Unpacking List: The Miami Area

It’s not the things you take with you that define your journey; it’s the experiences you have and the memories you bring home. Hotel Manager and Surfside resident Koji Akaboshi of Four Seasons Hotel at The Surf Club takes you through the experiences he cherishes most in Miami. Here, he recommends five sensory “souvenirs” to take away from your visit.

The Staccato Beat of Conga Drums

On the last Friday of every month, called Viernes Culturales (Cultural Fridays), there’s a vivacious celebration of Cuban music, dance, food and art that takes over Calle Ocho in Miami’s Little Havana neighbourhood. My wife and I always love letting loose with the salsa dancers. Don’t worry if you’re not a strong dancer – an instructor leads the pack.

The Alluring Aroma of Ropa Vieja

When I'm in Little Havana, my nose can’t help but lead me back to the fragrant ropa vieja served up by street vendors and local restaurants like El Exquisito. The name of this Cuban specialty may mean “old clothes,” but, trust me, the aroma and taste of the tender shredded or pulled stewed beef with peppers, onions and spices means pure indulgence.

The Colours of Sunset as Seen From a Kayak

My favourite way to experience Oleta River State Park – a protected slice of Biscayne Bay in North Miami and Florida’s largest urban park – is at dusk while floating in a kayak (or on a standup paddleboard) with my dogs. Assuming you didn’t pack either of these in your suitcase, then meet my friends at BG Oleta River Outdoor Center and sign up for their sunset excursion. Paddle toward the setting sun and enjoy the natural beauty of the Bay. You’ll have to remind yourself that you’re a stone’s throw from the Hotel.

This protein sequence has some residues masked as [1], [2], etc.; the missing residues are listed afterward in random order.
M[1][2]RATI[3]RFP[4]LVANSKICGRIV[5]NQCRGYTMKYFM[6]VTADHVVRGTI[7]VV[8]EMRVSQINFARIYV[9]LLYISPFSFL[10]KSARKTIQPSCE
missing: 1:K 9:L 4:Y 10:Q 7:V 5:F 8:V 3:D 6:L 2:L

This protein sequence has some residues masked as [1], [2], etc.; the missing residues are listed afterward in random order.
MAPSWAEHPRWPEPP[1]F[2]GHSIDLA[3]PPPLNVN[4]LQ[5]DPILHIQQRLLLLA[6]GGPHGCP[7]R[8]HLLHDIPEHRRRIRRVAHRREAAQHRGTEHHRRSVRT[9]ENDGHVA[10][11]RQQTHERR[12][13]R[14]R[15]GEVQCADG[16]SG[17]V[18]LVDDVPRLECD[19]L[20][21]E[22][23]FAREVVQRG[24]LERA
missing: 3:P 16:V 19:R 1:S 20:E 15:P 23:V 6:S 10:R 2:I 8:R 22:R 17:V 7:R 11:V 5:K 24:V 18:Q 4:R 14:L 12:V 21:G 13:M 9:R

A Crisp, Bubbly Bellini in the Italian Tradition

From 4:00 to 6:00 pm at the Hotel, I recommend only doing one thing: partake in the communal Italian ritual of aperitivo at Le Sirenuse Champagne Bar, set in The Surf Club’s gilded former ballroom. Chef de Cuisine Antonio Mermolia sends out plates of daily-changing canapés, while our white-jacketed bartenders prepare tableside Bellinis – the classic Italian cocktail of crisp prosecco with sweet and tart succo di pesca (puree of white peaches). Lively conversation always fills the room as the Art of Aperitivo gets under way.

The Light, Pleated Linen of a Guayabera

Like many things in Miami, the guayabera – a shirt adorned with four patch pockets and two vertical rows of alforzas, or pleats – was adopted from Hispanic cultures of the Caribbean. I discovered early on that it’s the perfect piece of clothing to don when days get steamy, and Guayaberas Etc., a family-owned shop since 1978, has my favourite high-end version that drapes delicately against my skin and showcases traditional craftsmanship at its finest. Pay them a visit and bring the feel of South Florida home with you.